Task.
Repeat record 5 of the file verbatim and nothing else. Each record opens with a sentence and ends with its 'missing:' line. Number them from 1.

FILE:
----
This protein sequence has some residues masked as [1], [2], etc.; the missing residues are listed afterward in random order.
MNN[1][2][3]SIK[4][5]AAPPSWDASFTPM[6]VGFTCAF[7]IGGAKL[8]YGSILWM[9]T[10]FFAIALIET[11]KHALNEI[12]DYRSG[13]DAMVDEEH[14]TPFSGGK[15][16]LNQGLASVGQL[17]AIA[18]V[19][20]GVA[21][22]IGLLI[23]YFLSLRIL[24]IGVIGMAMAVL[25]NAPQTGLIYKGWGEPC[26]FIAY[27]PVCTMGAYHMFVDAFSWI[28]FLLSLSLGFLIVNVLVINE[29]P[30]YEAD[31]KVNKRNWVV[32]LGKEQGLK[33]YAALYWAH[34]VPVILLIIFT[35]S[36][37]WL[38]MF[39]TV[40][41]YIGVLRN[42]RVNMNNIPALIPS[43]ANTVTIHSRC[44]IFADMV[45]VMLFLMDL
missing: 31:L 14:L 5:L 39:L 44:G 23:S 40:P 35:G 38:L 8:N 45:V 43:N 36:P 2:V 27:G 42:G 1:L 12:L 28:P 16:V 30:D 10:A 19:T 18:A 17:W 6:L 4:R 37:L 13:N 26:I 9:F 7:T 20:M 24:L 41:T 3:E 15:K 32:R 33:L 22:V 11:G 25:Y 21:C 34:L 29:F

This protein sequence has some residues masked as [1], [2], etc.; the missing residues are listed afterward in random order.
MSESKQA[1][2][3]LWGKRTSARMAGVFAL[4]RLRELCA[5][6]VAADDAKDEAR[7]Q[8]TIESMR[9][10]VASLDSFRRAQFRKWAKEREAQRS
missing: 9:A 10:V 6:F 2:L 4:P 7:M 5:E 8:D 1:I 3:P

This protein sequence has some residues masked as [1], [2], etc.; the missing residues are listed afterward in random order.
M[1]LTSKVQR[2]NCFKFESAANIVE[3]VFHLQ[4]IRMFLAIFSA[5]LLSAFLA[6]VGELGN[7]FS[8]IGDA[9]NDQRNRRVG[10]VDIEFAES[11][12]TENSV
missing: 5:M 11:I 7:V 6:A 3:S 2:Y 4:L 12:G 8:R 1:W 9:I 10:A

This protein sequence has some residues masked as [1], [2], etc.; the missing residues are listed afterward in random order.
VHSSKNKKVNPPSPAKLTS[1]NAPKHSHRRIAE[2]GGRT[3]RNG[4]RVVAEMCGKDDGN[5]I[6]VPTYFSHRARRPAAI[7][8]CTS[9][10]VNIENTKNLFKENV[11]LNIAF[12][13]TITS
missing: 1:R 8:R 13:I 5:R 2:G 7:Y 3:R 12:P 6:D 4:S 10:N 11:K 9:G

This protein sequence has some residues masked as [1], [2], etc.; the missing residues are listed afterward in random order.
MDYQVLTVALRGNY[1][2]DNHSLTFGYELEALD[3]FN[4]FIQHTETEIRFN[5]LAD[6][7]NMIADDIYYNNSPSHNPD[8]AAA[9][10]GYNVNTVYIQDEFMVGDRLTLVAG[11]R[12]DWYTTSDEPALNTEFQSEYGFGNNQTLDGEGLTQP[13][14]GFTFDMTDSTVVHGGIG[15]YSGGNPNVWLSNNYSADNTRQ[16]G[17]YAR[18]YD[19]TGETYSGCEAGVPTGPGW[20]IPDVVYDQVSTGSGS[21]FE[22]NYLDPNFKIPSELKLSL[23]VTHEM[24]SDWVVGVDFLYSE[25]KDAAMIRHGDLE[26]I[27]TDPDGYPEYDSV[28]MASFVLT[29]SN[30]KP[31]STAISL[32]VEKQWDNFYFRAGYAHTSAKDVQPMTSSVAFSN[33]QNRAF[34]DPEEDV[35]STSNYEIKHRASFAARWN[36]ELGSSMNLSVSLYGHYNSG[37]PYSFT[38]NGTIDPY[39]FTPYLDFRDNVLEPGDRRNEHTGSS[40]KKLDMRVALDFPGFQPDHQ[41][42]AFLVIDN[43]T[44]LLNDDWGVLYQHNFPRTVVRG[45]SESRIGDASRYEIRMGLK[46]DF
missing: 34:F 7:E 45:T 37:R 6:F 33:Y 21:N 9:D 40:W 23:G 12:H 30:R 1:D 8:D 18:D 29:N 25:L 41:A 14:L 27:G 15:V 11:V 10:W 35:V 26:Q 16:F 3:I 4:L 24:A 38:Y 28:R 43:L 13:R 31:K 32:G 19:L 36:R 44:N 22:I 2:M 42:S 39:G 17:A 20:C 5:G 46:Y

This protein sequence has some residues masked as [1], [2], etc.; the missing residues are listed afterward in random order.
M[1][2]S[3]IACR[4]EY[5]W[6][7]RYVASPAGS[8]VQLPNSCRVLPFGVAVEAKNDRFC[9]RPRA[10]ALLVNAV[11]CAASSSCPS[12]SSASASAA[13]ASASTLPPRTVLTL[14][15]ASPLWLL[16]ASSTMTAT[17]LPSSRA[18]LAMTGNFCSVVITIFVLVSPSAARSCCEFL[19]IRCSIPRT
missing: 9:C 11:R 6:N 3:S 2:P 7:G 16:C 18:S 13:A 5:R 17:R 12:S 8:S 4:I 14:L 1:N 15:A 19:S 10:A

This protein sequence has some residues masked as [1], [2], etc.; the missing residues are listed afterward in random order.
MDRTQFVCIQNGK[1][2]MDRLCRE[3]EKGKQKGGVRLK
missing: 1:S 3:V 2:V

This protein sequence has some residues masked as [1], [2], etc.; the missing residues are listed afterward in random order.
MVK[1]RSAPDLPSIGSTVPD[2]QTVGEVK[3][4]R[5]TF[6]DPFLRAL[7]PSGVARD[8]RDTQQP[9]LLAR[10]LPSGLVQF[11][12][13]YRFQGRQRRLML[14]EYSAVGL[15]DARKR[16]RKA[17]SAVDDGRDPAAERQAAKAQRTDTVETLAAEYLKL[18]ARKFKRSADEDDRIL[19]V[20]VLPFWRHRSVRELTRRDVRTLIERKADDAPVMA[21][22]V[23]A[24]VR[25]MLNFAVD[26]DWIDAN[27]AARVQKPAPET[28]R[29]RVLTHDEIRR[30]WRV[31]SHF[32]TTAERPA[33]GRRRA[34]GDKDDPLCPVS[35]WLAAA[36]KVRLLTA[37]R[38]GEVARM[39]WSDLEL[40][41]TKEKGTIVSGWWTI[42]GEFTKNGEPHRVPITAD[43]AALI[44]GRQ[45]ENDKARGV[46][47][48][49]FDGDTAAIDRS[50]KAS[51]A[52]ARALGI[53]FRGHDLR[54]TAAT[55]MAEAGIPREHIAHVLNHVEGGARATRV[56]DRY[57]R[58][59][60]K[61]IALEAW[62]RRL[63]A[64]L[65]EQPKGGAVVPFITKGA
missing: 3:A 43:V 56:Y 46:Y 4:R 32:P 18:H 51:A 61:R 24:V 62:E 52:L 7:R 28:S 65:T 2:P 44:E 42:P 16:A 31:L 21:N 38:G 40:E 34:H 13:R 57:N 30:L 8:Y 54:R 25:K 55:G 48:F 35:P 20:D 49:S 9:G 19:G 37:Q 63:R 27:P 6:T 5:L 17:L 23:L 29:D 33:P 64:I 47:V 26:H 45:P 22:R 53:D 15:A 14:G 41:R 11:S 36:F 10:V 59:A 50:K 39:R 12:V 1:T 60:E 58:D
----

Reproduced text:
This protein sequence has some residues masked as [1], [2], etc.; the missing residues are listed afterward in random order.
MDYQVLTVALRGNY[1][2]DNHSLTFGYELEALD[3]FN[4]FIQHTETEIRFN[5]LAD[6][7]NMIADDIYYNNSPSHNPD[8]AAA[9][10]GYNVNTVYIQDEFMVGDRLTLVAG[11]R[12]DWYTTSDEPALNTEFQSEYGFGNNQTLDGEGLTQP[13][14]GFTFDMTDSTVVHGGIG[15]YSGGNPNVWLSNNYSADNTRQ[16]G[17]YAR[18]YD[19]TGETYSGCEAGVPTGPGW[20]IPDVVYDQVSTGSGS[21]FE[22]NYLDPNFKIPSELKLSL[23]VTHEM[24]SDWVVGVDFLYSE[25]KDAAMIRHGDLE[26]I[27]TDPDGYPEYDSV[28]MASFVLT[29]SN[30]KP[31]STAISL[32]VEKQWDNFYFRAGYAHTSAKDVQPMTSSVAFSN[33]QNRAF[34]DPEEDV[35]STSNYEIKHRASFAARWN[36]ELGSSMNLSVSLYGHYNSG[37]PYSFT[38]NGTIDPY[39]FTPYLDFRDNVLEPGDRRNEHTGSS[40]KKLDMRVALDFPGFQPDHQ[41][42]AFLVIDN[43]T[44]LLNDDWGVLYQHNFPRTVVRG[45]SESRIGDASRYEIRMGLK[46]DF
missing: 34:F 7:E 45:T 37:R 6:F 33:Y 21:N 9:D 40:W 23:G 12:H 30:R 1:D 8:D 18:D 29:N 25:L 41:A 14:L 27:G 15:V 11:V 10:W 35:V 26:Q 16:F 3:I 4:L 24:A 38:Y 28:R 43:L 13:R 31:K 32:G 19:L 36:R 44:N 22:I 2:M 42:S 39:G 17:A 20:C 5:G 46:Y